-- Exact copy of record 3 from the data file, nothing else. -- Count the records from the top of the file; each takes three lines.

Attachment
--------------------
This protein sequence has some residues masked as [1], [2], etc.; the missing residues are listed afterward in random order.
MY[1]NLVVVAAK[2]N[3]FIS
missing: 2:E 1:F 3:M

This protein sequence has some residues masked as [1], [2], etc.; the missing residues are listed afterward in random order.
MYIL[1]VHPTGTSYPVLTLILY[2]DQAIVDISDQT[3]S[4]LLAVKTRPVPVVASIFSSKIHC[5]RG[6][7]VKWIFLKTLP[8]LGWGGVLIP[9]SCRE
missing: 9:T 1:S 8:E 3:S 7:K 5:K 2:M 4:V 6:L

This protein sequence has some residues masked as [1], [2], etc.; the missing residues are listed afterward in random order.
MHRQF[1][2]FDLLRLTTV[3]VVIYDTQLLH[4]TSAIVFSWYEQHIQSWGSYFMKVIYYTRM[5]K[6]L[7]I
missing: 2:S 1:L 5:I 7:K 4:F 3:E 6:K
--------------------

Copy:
This protein sequence has some residues masked as [1], [2], etc.; the missing residues are listed afterward in random order.
MHRQF[1][2]FDLLRLTTV[3]VVIYDTQLLH[4]TSAIVFSWYEQHIQSWGSYFMKVIYYTRM[5]K[6]L[7]I
missing: 2:S 1:L 5:I 7:K 4:F 3:E 6:K